[The following poem was originally published in Versewrights.]
Monday morning hates his job
a case of himself
saying hi to Bob in the hall
who says hey back to him in the hall.
The coffee percolates, drips
a long day inaugurates a long week
and it all goes downhill from there.
Meet the sisters of the arch:
Fat Tuesday, Hump Wednesday, Thirsty Thursday
drinking martinis round a table every afternoon
and sleep heavy that evening
after they hang up the phone
full of the day’s daily review.
Friday announces herself
steals the show
is twenty-three years old and
addicted to coke.
Saturday morning wakes up late
does not remember Friday or
what he did to her.
He sits in the house all day in his socks
when he’s not running marathons
or out of town.
Sunday afternoon is an old Brit sleeping
in a musty armchair
a wooden cross hung limply on the wall behind him
a glass of brandy forming condensation by his side
as he snores
the game blaring on the telly.
[The following poem was composed in 2005 in honor of the demolition of a historic building on the campus of Freed-Hardeman University, and was originally published in the school literary magazine.] Continue reading →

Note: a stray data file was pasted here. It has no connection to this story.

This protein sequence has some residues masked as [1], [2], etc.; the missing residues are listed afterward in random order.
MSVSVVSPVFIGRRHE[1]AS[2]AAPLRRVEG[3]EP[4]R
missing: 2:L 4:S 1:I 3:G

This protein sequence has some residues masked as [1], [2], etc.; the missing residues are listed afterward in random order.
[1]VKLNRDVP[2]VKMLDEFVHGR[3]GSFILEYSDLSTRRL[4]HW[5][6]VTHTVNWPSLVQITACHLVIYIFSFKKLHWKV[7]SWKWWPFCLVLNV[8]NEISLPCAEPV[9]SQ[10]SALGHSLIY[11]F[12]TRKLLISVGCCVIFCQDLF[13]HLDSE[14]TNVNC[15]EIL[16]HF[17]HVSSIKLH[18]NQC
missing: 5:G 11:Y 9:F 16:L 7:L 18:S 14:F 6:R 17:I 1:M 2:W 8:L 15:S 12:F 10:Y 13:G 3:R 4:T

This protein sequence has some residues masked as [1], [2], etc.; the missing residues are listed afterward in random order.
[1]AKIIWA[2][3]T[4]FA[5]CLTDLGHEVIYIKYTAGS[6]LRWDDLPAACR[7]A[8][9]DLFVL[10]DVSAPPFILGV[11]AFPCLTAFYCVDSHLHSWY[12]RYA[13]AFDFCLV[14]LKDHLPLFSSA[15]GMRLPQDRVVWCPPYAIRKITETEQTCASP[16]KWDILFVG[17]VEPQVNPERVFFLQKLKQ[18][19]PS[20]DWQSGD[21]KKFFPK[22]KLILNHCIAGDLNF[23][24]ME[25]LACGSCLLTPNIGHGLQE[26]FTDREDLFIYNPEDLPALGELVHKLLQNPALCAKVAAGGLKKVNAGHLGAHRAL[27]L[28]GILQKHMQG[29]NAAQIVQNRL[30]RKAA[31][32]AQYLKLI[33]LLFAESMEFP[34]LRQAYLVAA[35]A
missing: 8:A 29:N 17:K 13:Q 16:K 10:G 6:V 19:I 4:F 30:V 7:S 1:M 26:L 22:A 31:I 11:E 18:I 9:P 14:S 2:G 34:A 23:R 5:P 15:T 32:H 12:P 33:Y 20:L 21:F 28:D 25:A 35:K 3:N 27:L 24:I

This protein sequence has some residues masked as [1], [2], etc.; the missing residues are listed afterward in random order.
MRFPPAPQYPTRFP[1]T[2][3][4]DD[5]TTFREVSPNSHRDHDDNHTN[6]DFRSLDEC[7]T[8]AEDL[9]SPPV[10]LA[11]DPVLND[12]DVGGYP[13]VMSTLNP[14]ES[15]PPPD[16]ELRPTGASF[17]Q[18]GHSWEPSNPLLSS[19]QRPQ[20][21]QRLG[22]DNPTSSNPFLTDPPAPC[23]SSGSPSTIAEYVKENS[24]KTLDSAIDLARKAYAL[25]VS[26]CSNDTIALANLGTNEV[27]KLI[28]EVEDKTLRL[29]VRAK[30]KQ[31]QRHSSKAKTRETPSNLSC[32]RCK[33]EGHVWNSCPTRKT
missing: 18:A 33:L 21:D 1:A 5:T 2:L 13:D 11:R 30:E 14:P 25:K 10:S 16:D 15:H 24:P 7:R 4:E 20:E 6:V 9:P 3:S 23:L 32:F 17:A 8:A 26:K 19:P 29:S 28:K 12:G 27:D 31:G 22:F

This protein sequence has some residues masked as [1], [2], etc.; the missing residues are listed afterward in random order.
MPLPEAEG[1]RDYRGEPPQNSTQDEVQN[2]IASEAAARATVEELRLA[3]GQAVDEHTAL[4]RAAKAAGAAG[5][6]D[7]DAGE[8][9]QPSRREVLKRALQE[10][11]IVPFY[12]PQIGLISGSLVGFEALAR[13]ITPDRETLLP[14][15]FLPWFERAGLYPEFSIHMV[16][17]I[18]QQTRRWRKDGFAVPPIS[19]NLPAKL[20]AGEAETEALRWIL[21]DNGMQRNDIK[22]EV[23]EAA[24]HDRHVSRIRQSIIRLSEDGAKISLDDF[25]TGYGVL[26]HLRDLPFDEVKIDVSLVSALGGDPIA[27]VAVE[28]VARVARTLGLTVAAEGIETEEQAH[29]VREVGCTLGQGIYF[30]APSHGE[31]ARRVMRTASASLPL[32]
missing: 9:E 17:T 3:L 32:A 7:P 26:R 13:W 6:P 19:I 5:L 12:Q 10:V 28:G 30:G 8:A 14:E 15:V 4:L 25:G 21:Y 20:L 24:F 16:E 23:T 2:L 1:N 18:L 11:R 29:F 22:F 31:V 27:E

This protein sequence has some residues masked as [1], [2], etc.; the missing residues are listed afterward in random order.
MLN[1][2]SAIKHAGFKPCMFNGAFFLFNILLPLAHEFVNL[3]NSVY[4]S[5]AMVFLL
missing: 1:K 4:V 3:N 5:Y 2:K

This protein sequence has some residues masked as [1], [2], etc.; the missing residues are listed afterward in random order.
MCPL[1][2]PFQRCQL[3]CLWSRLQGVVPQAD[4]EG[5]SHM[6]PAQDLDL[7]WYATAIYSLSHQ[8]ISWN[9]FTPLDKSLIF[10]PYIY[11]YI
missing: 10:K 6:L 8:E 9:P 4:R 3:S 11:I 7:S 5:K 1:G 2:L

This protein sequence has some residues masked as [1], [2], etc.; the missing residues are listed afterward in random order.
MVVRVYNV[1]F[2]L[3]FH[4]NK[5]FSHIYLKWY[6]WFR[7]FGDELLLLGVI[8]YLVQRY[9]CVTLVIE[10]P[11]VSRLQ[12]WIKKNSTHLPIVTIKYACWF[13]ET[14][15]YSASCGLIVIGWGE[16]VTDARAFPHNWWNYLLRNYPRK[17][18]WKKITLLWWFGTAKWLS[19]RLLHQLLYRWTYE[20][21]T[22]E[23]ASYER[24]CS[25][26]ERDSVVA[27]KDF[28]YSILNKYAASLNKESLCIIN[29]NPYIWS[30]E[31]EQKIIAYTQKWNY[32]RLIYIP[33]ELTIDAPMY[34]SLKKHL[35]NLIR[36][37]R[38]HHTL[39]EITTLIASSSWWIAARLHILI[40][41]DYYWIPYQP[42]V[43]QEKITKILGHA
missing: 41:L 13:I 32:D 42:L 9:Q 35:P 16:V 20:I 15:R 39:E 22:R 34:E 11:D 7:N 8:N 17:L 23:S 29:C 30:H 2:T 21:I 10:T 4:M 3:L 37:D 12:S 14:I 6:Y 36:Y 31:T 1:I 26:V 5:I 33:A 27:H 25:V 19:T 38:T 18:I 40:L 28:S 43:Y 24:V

The Civil War was a tragic confrontation of a once unified people deeply divided by polarized values. There were heroes on both sides who fought hard for what they believed in, strongly convinced that their cause was the righteous one. Lives were lost, and great damage was done before the healing could begin again. But what exactly was the cause of this bitter strife that wrecked the nation? Honestly, the answer is complex and it depends on who you ask. I did the research, and after looking diligently into the matter, I’ve offered a summary of the various theories. Continue reading →
Don’t you hate it when a friend agrees to a set of rules in a game and then complains about them? They try to claim they actually won by weaseling their way out of the contractually agreed-upon rules?
This is a logical fallacy in argument known as moving the goalposts. This fallacy is commonly considered a version of the special pleading fallacy. After a claim is shown to be false, an attempt at making a special exception is made. Continue reading →